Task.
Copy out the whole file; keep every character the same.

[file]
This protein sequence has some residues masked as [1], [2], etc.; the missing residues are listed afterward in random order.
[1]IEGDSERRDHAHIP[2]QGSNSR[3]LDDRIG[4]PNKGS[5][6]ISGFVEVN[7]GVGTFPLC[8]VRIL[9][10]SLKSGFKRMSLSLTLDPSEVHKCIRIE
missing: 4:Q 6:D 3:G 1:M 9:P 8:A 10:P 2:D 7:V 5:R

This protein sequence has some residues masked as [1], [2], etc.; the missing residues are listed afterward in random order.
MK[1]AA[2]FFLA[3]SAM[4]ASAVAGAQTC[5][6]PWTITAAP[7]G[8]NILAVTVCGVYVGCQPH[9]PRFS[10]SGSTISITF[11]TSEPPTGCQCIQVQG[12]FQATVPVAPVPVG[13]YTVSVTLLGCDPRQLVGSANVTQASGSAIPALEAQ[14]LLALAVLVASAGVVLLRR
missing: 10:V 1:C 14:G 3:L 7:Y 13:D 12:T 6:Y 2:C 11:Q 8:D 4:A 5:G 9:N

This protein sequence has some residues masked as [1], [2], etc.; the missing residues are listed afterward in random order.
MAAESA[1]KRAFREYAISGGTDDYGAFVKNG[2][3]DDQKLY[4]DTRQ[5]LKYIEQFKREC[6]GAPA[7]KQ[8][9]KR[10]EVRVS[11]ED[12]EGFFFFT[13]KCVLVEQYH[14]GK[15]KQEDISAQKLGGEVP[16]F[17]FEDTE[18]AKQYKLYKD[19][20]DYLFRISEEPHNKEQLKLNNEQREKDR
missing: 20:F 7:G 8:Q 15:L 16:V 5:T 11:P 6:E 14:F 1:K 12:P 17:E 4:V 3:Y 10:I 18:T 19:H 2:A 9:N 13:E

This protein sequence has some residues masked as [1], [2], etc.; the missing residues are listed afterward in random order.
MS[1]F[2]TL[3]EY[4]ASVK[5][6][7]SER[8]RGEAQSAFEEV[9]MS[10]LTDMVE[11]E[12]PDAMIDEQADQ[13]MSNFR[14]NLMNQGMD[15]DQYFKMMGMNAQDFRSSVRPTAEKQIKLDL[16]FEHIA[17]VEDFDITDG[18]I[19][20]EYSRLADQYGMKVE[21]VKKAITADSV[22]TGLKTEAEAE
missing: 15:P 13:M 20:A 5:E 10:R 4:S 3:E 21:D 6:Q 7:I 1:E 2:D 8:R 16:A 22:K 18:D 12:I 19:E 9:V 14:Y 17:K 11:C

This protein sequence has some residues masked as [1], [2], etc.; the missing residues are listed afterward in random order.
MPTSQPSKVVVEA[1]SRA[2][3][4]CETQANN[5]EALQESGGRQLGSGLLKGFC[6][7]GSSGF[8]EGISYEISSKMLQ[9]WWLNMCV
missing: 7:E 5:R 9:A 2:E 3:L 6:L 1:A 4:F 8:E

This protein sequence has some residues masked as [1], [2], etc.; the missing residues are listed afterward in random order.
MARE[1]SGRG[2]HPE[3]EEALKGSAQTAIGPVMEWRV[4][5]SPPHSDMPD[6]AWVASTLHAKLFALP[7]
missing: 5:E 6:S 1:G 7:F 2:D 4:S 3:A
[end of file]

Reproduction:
This protein sequence has some residues masked as [1], [2], etc.; the missing residues are listed afterward in random order.
[1]IEGDSERRDHAHIP[2]QGSNSR[3]LDDRIG[4]PNKGS[5][6]ISGFVEVN[7]GVGTFPLC[8]VRIL[9][10]SLKSGFKRMSLSLTLDPSEVHKCIRIE
missing: 4:Q 6:D 3:G 1:M 9:P 8:A 10:P 2:D 7:V 5:R

This protein sequence has some residues masked as [1], [2], etc.; the missing residues are listed afterward in random order.
MK[1]AA[2]FFLA[3]SAM[4]ASAVAGAQTC[5][6]PWTITAAP[7]G[8]NILAVTVCGVYVGCQPH[9]PRFS[10]SGSTISITF[11]TSEPPTGCQCIQVQG[12]FQATVPVAPVPVG[13]YTVSVTLLGCDPRQLVGSANVTQASGSAIPALEAQ[14]LLALAVLVASAGVVLLRR
missing: 10:V 1:C 14:G 3:L 7:Y 13:D 12:T 6:Y 2:C 11:Q 8:D 4:A 5:G 9:N

This protein sequence has some residues masked as [1], [2], etc.; the missing residues are listed afterward in random order.
MAAESA[1]KRAFREYAISGGTDDYGAFVKNG[2][3]DDQKLY[4]DTRQ[5]LKYIEQFKREC[6]GAPA[7]KQ[8][9]KR[10]EVRVS[11]ED[12]EGFFFFT[13]KCVLVEQYH[14]GK[15]KQEDISAQKLGGEVP[16]F[17]FEDTE[18]AKQYKLYKD[19][20]DYLFRISEEPHNKEQLKLNNEQREKDR
missing: 20:F 7:G 8:Q 15:L 16:V 5:T 11:P 6:E 14:F 1:K 12:P 17:E 4:V 3:Y 10:I 18:T 19:H 2:A 9:N 13:E

This protein sequence has some residues masked as [1], [2], etc.; the missing residues are listed afterward in random order.
MS[1]F[2]TL[3]EY[4]ASVK[5][6][7]SER[8]RGEAQSAFEEV[9]MS[10]LTDMVE[11]E[12]PDAMIDEQADQ[13]MSNFR[14]NLMNQGMD[15]DQYFKMMGMNAQDFRSSVRPTAEKQIKLDL[16]FEHIA[17]VEDFDITDG[18]I[19][20]EYSRLADQYGMKVE[21]VKKAITADSV[22]TGLKTEAEAE
missing: 15:P 13:M 20:A 5:E 10:R 4:S 3:E 21:D 6:Q 7:I 1:E 2:D 8:R 16:A 22:K 18:D 12:I 19:E 9:V 14:Y 17:K 11:C

This protein sequence has some residues masked as [1], [2], etc.; the missing residues are listed afterward in random order.
MPTSQPSKVVVEA[1]SRA[2][3][4]CETQANN[5]EALQESGGRQLGSGLLKGFC[6][7]GSSGF[8]EGISYEISSKMLQ[9]WWLNMCV
missing: 7:E 5:R 9:A 2:E 3:L 6:L 1:A 4:F 8:E

This protein sequence has some residues masked as [1], [2], etc.; the missing residues are listed afterward in random order.
MARE[1]SGRG[2]HPE[3]EEALKGSAQTAIGPVMEWRV[4][5]SPPHSDMPD[6]AWVASTLHAKLFALP[7]
missing: 5:E 6:S 1:G 7:F 2:D 4:S 3:A